For half of the year, customers at the post office in Horse Shoe, west of Hendersonville, know their postmaster as a genial, clean-shaven person with short, salt-and-pepper hair and a ready smile. But for the other six months, a change comes over Les Friedman. His cheerful nature and efficiency remain, but his jaw and cheeks become stubbly, then disappear altogether under the beard he grows each year in preparation for a series of late fall and winter competitions. “I came in second in the last competition I entered, up from fifth the previous year,” Friedman says. “I’m going for the win this year.”
Friedman has several chances to reach that goal. He started with the annual Midlands Whisker Society’s Beardos & Weirdos competition in Columbia, South Carolina, held February 27. Also on his competition calendar is the Southeastern championships in Charleston over Memorial Day weekend, sponsored by the Holy City Beard and Mustache Society — although scheduling problems will mean he’ll miss this month’s Carolina Beard & Mustache competition in Charlotte, organized by North Carolina’s official Beard & Mustache Club (“celebrating North Carolina’s facial follicles!”, its website proclaims). Along with the appreciation of male facial artistry, all such events have charitable ends — the one in Columbia, for example, raises money for a summer camp for hearing-impaired children.
“My grandfather had a beard for most of his later life, and I grew my first beard in college,” Friedman says of his whiskered history. “It was the ’70s, so I fit right in. I looked like a young Jerry Garcia back in the day.” Although some competitors grow and tend extravagantly long and groomed beards all year round, Friedman confines his beard-growing to the cold months. “The longest beard I’ve ever had is about six inches in length, because I don’t grow for more than six to seven months out of the year. I always enter a Full Beard Natural 1”-6” category,” he explains. “My beard this year should be just short of six inches by the time of the competition in Columbia.”
The Everest of beard competitions is the biannual World Mustache & Beard event held every other autumn (the next one will be in 2017). It attracts so many competitors that it’s held simultaneously in the United States and in Europe. This past year’s twin events took place in Brooklyn and in Austria, with entrants in beard categories ranging from Imperial Partial Beard, which is actually a huge mustache so wide and full that it could present difficulties negotiating a doorway, to the more self-explanatory and modest Verdi and Garibaldi beards. Some are elaborately groomed and trimmed into ringlets, or swoop up the cheeks and around the ears from a clean shaven chin, or explode outward in several directions.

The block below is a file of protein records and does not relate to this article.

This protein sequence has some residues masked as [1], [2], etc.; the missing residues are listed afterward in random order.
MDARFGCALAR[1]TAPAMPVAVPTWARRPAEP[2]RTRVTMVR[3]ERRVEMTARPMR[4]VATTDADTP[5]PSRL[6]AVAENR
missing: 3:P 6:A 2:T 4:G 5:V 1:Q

Friedman’s beard, by comparison, is considerably more unassuming. “I don’t style my beard. It requires very little maintenance,” he says. “I just shampoo it and brush it out. I sometimes use a conditioner to soften it a bit, but only occasionally. It takes on a life of its own, so I just let it grow. I’ll trim around the edges just to get rid of those pesky stray hairs.” Those who sport longer, more complicated, or heavily styled beards face challenges that Friedman doesn’t have to address. “I’ve seen some people clothespin their beards to keep it out of their food,” he notes, “but I just have to watch out for the stray hair or two. When I sleep, I sometimes feel it, so I guess I have an extra pillow on my chin.”
Fortunately, the United States Postal Service looks benignly upon facial hair for its employees. Friedman has been working for the post office since 1987, starting as a mail carrier in New Jersey and in Charleston before moving up to management in 1994 and arriving as postmaster in Horse Shoe in 2005. “USPS has no regulations on facial hair, although I have to look professional, which I think I do even with a thick beard,” he says.
The majority of customers regard their postmaster’s hirsute appearance with approval, he claims — although some prefer his other, smoother look during the summer, when he shaves it all off.
“I feel it’s a pretty unique beard, now that it’s very salt-and-peppery,” he remarks. “But I don’t think I’m making any kind of a statement — except that I can grow a pretty awesome beard when I want to.”
Les Friedman vied for honors in the Midlands Whisker Society’s Beardos & Weirdos competition on February 27, as the March issue of Bold Life was going to print. For an update about how he fared, please check our Facebook page at Facebook.com/BoldMag.